Leonard: Why I believe Jesus rose from the dead
Amazing books have been written on this topic … I only have 800 words. Yikes! Here we go:
At the end of the day, the core of my faith rests on my belief that Jesus came back to life from the dead and actually did what he said he was going to do: come back to life on the third day (after dying on the cross). If that didn’t happen, everyone who has placed their faith in him is to be pitied and their faith is in vain.
At least that’s what the Apostle Paul, the main writer of the New Testament in the Bible, said when he wrote in his letter to the believers in the city of Corinth: “If Christ has not been raised, your faith is futile; you are still in your sins. And those who have died with their faith in Christ are lost. If only for this life we have hope in Christ, we are of all people most to be pitied.”
For most of my life, my faith was in “faith” and I couldn’t really defend or explain why I believed the Bible was true or why I believed Jesus actually performed the miracles he performed. As my spiritual journey progressed, I came across some mentors and books that offered me intellectual answers rooted in history and logic that calmed my silent doubts. Here are a few of them.
When reading the Jewish Bible/Tanakh/Old Testament, we get many clues about a coming savior: where he would be born (Bethlehem), some of the things he would do (give sight to the blind and make the deaf hear), and that he would be an ancestor of Abraham and King David, to name a few. The Tanakh/Old Testament contains 60 major messianic prophecies and approximately 270 ramifications that were fulfilled in one person, Jesus the Christ. Using the science of probability, we find that chances of just 48 of these prophecies being fulfilled in one person to be 1 x 10157. When I read that stat in Josh McDowell’s book, “More Than A Carpenter,” it made my head spin. Those are odds for the gamblers in Vegas. If you’re betting against those odds, you might want to reconsider.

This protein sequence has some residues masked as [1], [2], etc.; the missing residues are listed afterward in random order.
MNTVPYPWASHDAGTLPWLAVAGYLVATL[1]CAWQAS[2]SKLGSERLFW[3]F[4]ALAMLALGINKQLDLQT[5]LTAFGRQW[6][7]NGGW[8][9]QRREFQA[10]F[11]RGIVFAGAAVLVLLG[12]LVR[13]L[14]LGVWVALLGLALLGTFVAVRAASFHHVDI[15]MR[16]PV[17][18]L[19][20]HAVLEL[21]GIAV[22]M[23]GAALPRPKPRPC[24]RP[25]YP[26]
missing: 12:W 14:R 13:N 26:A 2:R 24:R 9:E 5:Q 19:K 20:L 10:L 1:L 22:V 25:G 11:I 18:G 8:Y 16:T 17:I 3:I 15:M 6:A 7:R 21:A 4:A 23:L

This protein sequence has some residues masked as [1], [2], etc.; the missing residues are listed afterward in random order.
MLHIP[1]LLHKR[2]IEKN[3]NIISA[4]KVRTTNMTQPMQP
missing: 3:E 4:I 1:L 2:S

Jesus spent the majority of his last three years with 12 close friends. They were his boys, his posse, his squad. They witnessed his miracles, listened to him teach in their synagogues and called him their Rabbi (Jewish Priest). They left their jobs, hometowns, and even families of origin to follow him. Most importantly they believed he was the Messiah who was prophesied all throughout their scriptures.
The interesting thing is that, after Jesus was arrested, they were scared to be associated with him. Peter, one of His closest friends, denied knowing him multiple times for fear of any repercussions. If Peter was so confident Jesus was the son of God he should’ve been fearless.
But a few weeks later we see that he and the others became extremely bold in their beliefs, so much so that in the years to come they would all become martyrs (killed for their faith). Something significant must have happened. The New Testament says that after his resurrection, “He showed himself to them and gave many convincing proofs that he was alive. He appeared to them over a period of 40 days and spoke about the kingdom of God.”
It was during this time that Thomas had heard Jesus was back but essentially said, “I won’t believe it until I see it.” A few days later, when he saw Jesus, Jesus had him touch where the nails had pierced his hands and his side and said, “Stop doubting and believe.” He was back in the synagogues, back in their boats, and back in their lives: eating with them, fishing with them, teaching them.
This emboldened them to share what they had seen, regardless of the repercussions (jail time or death). Having seen firsthand that Jesus was alive again, they had no fear. To go from being scared to being associated with him to, just a few days later, being willing to give their lives for what they believed, something out of the ordinary must have taken place.
In my next column at the end of May, I’ll continue with three more reasons I believe: The new (at that time) phenomenon of Sunday worship, a highly-guarded yet empty tomb, and the Apostle Paul’s radically changed life. How do you go from being the staunchest opponent of a growing religion to the point of breathing threats of murder and imprisonment on them, to being their No. 1 spokesman in a matter of days? Stay tuned.
For more on this, I’d encourage you to watch the movie, “The Case for Christ,” or to pick up the book, “More Than A Carpenter.”
Scott Leonard is the area director for Search Vail Valley. You can reach him at email@example.com.
Scott Leonard is the area director for Search Vail Valley. You can reach him at firstname.lastname@example.org